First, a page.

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Philippians 2:5-11
Though He was God, . . . [Jesus] humbled Himself in obedience to God and died a criminal’s death on a cross (Philippians 2:6,8).

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Read Acts 17:1-3. Consider how all of Scripture points to Jesus, and ponder why the Messiah needed to suffer. What does the suffering Jesus reveal about God’s character?

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If it was necessary for Jesus to suffer, what does this say to you about God? What does this say about our own experiences of suffering?

People tell me that you can turn any smoothie or shake into a snack loaded with vitamins and antioxidants. The idea is to sneak vegetables (spinach, cauliflower, kale, beets, or other healthy veggies) into the beverages of unsuspecting drinkers. They think they’re only imbibing their mango and honey treat, but they’re also downing green veggies. The beverage may be in the form of a smoothie, but the substance is something far different.

When the Scripture speaks of Jesus coming “in the form of God” and in “the form of a servant,” we might be tempted to think it means something similar to these smoothies that smuggle in nutrients (Philippians 2:6-7 ASV). A form, we surmise, offers the shape of something, but it may or may not be congruent with what’s actually contained inside. In Scripture, however, the form of something is the outward visibility of that thing’s true inner quality. In other words, the apostle Paul would say that the form of a smoothie should be 100-percent smoothie.

This means that when the Bible tells us that Jesus came in the form of God, it’s telling us that He is the physical manifestation of God. Jesus is what God looks like when God takes on human shape. And what shape was this? What form did Jesus inhabit? Jesus did not “cling to . . . His divine privileges” but rather “took the humble position of a slave” and “humbled Himself . . . and died a criminal’s death on a cross” (Philippians 2:6-8).

Jesus came in humility, suffering for the rescue of the world, because this is what God is like. Astoundingly, God is one who suffers for the cause of love and for the good of others. If God is to be true to Himself and take human shape, then Jesus is what He looks like.

NLT 365-day reading plan passage for today: Numbers 14:5-45

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9 Responses to “the God who suffered”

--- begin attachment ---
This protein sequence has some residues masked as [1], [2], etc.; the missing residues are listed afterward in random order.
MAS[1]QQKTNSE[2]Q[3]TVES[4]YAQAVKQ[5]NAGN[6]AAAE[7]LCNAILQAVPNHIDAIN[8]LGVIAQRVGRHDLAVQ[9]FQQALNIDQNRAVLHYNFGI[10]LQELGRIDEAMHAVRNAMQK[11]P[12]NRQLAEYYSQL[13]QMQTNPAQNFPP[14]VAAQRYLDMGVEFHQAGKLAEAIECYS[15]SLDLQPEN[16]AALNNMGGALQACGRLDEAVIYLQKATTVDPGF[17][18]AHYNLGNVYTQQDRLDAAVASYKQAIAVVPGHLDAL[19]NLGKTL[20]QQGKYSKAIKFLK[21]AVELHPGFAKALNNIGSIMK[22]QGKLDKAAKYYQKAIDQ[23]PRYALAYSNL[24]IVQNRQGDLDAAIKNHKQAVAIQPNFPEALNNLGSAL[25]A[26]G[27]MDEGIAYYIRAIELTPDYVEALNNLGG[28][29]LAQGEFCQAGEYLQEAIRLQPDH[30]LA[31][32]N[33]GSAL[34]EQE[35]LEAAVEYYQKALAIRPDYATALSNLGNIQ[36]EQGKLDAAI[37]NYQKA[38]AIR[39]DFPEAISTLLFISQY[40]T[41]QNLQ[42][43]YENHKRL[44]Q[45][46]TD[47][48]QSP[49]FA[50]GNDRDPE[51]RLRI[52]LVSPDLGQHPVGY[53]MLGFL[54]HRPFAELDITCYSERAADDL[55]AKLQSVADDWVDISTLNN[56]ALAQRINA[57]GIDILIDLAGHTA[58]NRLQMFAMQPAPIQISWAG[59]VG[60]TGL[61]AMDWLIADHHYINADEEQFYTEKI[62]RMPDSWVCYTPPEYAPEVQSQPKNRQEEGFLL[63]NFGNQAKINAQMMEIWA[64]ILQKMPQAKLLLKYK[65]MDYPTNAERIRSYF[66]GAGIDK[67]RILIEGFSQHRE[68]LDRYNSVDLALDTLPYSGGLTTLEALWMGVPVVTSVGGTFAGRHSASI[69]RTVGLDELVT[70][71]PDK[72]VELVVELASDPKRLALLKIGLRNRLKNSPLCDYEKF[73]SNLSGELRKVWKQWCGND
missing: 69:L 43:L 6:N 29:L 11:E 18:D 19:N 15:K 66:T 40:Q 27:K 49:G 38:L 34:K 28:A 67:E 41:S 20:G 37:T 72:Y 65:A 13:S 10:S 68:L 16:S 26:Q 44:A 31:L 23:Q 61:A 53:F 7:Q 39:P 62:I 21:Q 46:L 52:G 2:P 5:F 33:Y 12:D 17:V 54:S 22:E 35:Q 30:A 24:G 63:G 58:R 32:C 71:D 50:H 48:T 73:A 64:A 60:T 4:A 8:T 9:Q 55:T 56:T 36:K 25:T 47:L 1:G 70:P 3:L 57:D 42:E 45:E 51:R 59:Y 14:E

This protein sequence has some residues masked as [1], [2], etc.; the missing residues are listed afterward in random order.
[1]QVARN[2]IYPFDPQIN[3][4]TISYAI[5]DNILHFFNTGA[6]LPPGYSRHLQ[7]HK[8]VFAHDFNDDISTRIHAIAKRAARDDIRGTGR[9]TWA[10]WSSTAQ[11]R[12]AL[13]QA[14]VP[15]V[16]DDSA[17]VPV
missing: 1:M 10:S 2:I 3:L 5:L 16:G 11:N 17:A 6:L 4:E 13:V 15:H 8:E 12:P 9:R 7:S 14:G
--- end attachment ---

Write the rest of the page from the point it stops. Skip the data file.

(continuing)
1. stephenbabs says:

    If God suffer, why has He? That is the main question that touched my heart. If God’s character is that ” there must be a price for sin”, then I wonder I much price I will pay. And the word of God says “there remains no other sacrifice for sin” are we not in trouble? We gonna pay for every sin we sinned

    • Brianbenyosef says:

      The sacrifice on the cross has paid for all our sins… Past, present, and future. That does not mean you can continue to sin willingly. You must repent of your sins and ask Jesus to forgive you!

    • winn collier says:

      I believe that Scripture’s announcement that ‘there remains no other sacrifice for sin’ is to say that Jesus Christ has already (and completely) been our sacrifice, not to remind us how much we are going to have to pay.

  2. roxanne robbins says:

    Much to think about after reading this post. Thanks, Winn.

    So thankful that in taking the form or a servant, who died for our sins, He took the form of our savior.

  3. mike wittmer says:

    This is a precious truth, Winn. I need to constantly remember the self-giving love of God. He lowered himself as far as he could go to lift me as high as he is.

  4. daisymarygoldr says:

    Great perception on the significance of suffering, Winn Collier! True, Jesus died a criminal’s death but He was no criminal. The good suffer for the guilty—and this is how it has always been since the beginning, starting from Abel.

    Christ suffered for our sins, the just for the unjust. And the purpose? To bring us safely home to God (1 Peter 3: 18). This was the joy for which Jesus endured the sufferings of cross. This is why in the form of a suffering servant He did not seek to be vindicated but made Himself of no reputation. This the reason for which the Man of Sorrow suffered in silence as the sinless Lamb of God.

    God in His love considered it fitting to make Jesus the captain of our salvation perfect through sufferings. And Christ set us an example that we should follow His steps and share in His sufferings. Many who are ignorant of this truth think it is loving to remove suffering from this world— and in so doing end up as victims to spiritual depression with faith in crisis. And then they get angry with God to whine and wonder why He allows suffering.

    However, those who “know” God suffers for the cause of love and for the good of others, gladly suffer not as victims but as victors in Christ. This does not mean we enjoy it but by faith we are able to see the end result and therefore, rejoice in sufferings. Peter encouraged those who are suffering due to no fault of their own—to endure hardship; because it is for this very purpose we were called(1 Peter 2: 21).

    It is the love of Christ that compels us to suffer for the sake of others—that they too might be saved. For someone to die for a good friend is understandable. But God put His love on the line for us by laying down His life to save us even while we were His enemies. The shedding of much blood, sweat and tears serves to advance the gospel. Dr. Luke said it best: we must suffer many hardships to enter the Kingdom of God (Acts 14:22).

  5. GChoo says:

    Much needed and timely reminder and contribution from all. Yes, it is only through our own sufferings and our constant dependence on God that we truly understand God’s sacrificial love for us. Amen!

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